Ian F. Haney López, White By Law: The Legal Construction of Race (New York: New York University Press, 1996), 146-147.

 

“In the western states, racial discrimination against Mexicans shares an almost equally long history, appearing for example in California’s 1855 ‘Greaser Act'” (Haney Lopez)

California 1855 ‘Greaser’ Act — [using a Texas-origin ethnic slur… -CJ]

It may be that those who draft or support such laws are unconscious racists in the sense that they operate under the influence of prevalent social prejudices but cannot admit even to themselves the racial antipathies that rule their fears and desires. Racial prejudice against immigrants is a long tradition in the United States, evident [145] certainly in the prerequisite cases. In the western states, racial discrimination against Mexicans shares an almost equally long history, appearing for example in California’s 1855 “Greaser Act,” an antiloitering law that applied to “all persons who are commonly known as ‘Greasers’ or the issue of Spanish and Indian blood . . . and who go armed and are not peaceable and quiet persons.”[65] Prejudice forms an established part of the contemporary social fabric, even as it stands in contradiction to society’s expressed disapproval of racial discrimination. Racial prejudice, though not consciously recognized as such, exists at a level that motivates and directs social hostility, giving it rhetorical and, more importantly, legal form.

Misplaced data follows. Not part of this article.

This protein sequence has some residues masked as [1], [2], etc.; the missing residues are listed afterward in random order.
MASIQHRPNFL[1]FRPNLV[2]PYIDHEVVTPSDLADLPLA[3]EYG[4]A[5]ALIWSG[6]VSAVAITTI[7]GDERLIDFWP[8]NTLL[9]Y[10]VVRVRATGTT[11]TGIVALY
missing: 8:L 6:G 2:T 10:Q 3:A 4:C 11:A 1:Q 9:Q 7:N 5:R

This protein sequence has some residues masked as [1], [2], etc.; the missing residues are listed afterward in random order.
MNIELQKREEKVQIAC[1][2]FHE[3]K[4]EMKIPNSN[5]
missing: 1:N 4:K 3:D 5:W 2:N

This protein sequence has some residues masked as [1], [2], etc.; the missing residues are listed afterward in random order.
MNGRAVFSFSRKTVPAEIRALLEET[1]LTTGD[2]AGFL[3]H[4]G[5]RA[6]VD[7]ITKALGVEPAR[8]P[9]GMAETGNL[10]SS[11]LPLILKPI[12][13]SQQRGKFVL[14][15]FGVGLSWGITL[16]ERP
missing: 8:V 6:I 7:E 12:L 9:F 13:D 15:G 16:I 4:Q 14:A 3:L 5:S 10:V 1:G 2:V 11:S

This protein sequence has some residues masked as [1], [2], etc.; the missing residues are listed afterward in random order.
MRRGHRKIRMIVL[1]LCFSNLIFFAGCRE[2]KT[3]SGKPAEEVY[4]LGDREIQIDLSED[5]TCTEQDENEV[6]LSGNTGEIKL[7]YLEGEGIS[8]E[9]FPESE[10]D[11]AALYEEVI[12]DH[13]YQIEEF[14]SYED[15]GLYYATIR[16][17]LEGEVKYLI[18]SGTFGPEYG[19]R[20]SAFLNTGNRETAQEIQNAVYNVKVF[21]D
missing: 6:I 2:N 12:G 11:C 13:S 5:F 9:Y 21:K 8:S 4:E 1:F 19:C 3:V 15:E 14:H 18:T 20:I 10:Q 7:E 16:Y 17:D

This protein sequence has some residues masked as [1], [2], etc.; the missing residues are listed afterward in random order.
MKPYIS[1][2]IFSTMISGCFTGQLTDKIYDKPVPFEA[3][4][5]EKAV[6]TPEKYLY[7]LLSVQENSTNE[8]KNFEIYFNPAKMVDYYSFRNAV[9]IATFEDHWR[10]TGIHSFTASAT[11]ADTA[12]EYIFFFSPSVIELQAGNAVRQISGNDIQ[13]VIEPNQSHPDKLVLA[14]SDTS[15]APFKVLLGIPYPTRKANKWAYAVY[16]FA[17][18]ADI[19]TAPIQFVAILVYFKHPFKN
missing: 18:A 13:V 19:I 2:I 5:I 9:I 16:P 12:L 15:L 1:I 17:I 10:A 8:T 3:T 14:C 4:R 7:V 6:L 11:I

The relative lack of intentional racial animus behind Proposition 187 and similar anti-immigrant legislation does not reduce the effect such laws have in maintaining and deepening racial hierarchies. […] Anti-immigrant laws, drawing on deep social beliefs in racial hierarchy, give effect to and entrench those same social beliefs.

The prevalence and daily material reinforcement of racist beliefs in our society ensure the continued legal construction of race in the form of ostensibly neutral but [146] actually discriminatory laws put forward by those who assure us, and are genuinely convinced of, their own good intentions.

Ian F. Haney López, White By Law: The Legal Construction of Race (New York: New York University Press, 1996), 144-146.

 

  1. [65]Act of April 30, 1855, ch. 175, § 2, 1855, Cal. Stat. 217, excerpted in ROBERT F. HEIZER and ALAN J. ALMQUIST, THE OTHER CALIFORNIANS: PREJUDICE AND DISCRIMINATION UNDER SPAIN, MEXICO, AND THE UNITED STATES 151 (1971).